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Church in Eastern Europe
US Catholics asked to continue support for Church in Eastern Europe

.- Catholics in the United States are being encouraged to continue supporting the Church in the former communist countries of Central and Eastern Europe through the national Eastern Church collection this Lent.

The U.S. bishops have suggested the national collection date to be Ash Wednesday, Feb. 21. The annual collection has been held in the U.S. since 1990. The funds reach the Church in Central and Eastern Europe through the international organization Aid to the Church in Need.

The program provides support for the formation and training of priests and religious; the development of catechetical programs, materials, and teachers; the establishment of mass media and communications apostolates; and the support of the Church's charitable works.

During the years of communist oppression, the Church in Central and Eastern Europe suffered grave wounds to its spiritual life and pastoral capacity to serve its people. For generations, Church leaders were killed or imprisoned. Catechists were persecuted, and churches, monasteries, and seminaries were closed or destroyed.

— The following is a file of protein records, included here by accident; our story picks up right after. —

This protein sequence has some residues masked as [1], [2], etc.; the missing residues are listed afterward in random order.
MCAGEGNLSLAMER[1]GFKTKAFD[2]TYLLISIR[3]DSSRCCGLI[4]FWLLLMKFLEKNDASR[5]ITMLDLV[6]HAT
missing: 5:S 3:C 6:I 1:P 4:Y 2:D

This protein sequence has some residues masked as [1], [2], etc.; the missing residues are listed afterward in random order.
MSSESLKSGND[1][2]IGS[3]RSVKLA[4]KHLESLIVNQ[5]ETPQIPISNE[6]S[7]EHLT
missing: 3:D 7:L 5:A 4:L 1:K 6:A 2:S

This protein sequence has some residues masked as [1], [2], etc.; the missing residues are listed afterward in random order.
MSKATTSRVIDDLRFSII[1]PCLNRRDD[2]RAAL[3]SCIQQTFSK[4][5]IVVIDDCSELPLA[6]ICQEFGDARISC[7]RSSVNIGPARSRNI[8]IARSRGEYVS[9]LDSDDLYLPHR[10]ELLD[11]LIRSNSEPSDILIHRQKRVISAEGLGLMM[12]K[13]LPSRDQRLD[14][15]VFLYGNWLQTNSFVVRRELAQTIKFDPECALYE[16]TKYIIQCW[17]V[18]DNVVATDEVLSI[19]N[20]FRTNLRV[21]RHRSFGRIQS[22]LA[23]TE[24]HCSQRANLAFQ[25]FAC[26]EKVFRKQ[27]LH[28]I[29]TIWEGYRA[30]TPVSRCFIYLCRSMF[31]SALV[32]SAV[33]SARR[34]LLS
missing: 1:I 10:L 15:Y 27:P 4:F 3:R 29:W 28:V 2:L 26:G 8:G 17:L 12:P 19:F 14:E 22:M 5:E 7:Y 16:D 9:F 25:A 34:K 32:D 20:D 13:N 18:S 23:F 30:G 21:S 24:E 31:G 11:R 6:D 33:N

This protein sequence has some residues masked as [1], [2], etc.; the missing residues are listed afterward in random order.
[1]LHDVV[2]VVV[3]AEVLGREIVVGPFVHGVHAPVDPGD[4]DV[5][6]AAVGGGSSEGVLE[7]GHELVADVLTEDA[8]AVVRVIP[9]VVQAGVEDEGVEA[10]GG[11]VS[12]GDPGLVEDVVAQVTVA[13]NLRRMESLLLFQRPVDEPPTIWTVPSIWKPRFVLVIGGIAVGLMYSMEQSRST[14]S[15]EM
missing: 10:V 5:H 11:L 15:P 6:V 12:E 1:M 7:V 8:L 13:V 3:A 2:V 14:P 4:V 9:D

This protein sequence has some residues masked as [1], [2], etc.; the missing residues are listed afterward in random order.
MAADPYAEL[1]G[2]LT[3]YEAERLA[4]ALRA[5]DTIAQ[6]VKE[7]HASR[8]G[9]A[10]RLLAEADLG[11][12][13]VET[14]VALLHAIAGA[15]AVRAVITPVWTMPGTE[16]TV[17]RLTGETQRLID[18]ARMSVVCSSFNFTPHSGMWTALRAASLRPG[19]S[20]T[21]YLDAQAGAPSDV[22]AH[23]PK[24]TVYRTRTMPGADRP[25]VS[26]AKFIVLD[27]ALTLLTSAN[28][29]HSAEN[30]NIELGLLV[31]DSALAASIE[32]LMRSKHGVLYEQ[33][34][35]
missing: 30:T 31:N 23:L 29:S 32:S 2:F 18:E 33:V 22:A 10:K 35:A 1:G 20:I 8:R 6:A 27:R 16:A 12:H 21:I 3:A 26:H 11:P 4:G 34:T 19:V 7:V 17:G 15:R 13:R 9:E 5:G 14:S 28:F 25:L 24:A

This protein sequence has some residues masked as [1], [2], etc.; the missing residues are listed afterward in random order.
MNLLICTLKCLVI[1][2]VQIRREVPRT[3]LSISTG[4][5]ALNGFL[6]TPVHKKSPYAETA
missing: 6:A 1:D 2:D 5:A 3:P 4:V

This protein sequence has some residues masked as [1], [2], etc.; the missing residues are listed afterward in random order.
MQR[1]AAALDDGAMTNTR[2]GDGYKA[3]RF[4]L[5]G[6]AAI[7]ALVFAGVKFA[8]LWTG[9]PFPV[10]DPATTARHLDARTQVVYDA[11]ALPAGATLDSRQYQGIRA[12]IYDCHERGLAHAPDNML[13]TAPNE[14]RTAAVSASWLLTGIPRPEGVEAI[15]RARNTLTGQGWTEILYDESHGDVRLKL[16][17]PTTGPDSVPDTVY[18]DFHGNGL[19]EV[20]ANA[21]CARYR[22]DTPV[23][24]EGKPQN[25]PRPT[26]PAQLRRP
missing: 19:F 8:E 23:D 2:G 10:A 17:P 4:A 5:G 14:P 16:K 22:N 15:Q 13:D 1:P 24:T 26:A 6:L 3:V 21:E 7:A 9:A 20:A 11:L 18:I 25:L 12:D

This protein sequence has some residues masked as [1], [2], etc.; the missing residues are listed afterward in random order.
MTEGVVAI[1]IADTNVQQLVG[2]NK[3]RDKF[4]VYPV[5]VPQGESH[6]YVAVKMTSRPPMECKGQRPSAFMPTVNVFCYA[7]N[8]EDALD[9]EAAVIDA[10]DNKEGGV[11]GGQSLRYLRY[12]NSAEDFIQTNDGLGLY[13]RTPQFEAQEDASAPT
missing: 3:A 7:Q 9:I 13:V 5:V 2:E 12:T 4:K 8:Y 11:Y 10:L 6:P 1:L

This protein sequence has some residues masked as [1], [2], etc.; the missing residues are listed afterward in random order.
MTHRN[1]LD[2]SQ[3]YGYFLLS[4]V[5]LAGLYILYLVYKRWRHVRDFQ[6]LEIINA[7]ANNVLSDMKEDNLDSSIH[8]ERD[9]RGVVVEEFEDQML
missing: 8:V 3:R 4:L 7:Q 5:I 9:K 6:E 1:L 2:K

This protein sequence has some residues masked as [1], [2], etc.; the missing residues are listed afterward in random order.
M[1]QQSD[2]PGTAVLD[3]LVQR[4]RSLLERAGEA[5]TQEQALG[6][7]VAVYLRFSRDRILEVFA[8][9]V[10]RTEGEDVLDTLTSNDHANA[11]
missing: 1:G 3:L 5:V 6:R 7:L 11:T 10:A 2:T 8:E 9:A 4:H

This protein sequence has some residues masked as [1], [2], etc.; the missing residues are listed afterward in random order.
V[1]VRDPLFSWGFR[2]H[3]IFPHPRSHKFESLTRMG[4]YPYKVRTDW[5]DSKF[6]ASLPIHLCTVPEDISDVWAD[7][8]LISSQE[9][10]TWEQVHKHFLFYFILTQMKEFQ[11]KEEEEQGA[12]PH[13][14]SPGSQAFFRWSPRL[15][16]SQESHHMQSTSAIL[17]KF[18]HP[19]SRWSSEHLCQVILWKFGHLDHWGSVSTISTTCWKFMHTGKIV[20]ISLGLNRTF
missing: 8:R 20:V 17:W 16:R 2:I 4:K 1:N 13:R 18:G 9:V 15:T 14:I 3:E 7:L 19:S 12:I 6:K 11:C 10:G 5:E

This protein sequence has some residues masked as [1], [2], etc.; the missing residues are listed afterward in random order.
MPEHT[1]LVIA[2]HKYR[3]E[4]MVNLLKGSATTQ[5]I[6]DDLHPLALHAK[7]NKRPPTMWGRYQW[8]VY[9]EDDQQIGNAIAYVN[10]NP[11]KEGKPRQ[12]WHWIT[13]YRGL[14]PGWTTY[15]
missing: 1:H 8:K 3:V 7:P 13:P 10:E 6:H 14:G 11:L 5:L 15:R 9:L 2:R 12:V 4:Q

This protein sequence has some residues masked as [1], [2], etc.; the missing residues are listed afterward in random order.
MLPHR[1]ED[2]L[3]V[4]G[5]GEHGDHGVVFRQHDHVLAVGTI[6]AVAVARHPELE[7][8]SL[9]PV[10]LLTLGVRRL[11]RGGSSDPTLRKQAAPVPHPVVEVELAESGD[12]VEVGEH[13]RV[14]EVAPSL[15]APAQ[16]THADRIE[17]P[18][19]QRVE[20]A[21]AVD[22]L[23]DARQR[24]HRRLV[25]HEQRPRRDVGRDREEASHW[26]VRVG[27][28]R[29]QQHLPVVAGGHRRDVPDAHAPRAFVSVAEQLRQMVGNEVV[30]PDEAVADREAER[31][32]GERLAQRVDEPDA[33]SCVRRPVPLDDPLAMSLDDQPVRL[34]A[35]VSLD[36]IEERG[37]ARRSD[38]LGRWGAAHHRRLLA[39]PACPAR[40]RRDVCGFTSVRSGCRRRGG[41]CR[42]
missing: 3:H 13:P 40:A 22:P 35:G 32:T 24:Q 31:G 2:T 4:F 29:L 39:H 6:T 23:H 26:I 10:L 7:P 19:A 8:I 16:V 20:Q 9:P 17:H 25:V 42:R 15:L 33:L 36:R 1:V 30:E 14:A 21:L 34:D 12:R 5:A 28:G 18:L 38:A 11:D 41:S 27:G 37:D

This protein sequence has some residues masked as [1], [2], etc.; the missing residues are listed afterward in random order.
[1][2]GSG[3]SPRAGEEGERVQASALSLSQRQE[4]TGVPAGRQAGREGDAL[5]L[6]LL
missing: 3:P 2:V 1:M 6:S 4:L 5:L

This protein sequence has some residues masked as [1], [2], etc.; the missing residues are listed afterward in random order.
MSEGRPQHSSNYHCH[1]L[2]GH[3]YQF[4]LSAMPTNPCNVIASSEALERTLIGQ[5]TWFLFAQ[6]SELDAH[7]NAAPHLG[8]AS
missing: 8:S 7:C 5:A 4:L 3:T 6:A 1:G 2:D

Today, after the fall of communism, the bishops of the region are faced with the formidable task of restoring Church structures and rebuilding the spiritual center of its communities.

The countries included in the work are 28: Albania, Armenia, Azerbaijan, Belarus, Bosnia and Herzegovina, Bulgaria, Croatia, the Czech Republic, Estonia, Georgia, Hungary, Kazakhstan, Kyrgyzstan, Latvia, Lithuania, Macedonia, Moldova, Poland, Romania, Russia, Serbia and Montenegro, Slovakia, Slovenia, Tajikistan, Turkmenistan, Ukraine, and Uzbekistan.

The theme for the 2007 Collection to Aid the Church in Central and Eastern Europe is “Love is the only light,” based on Pope Benedict XVI’s first encyclical.

Collection materials highlight Magadan, Russia, a remote place where the light of Christ’s love has broken through in the lives of the people of the Nativity of Jesus Parish.

In a part of the world where prisoners of the Stalinist labor camps once fashioned rosaries from bits of their bread ration, a vibrant parish now worships in a new church building. Fully-trained catechists run marriage retreats to deepen family bonds and to heal the pain of broken families. Every Friday, a parish soup kitchen feeds the poor.


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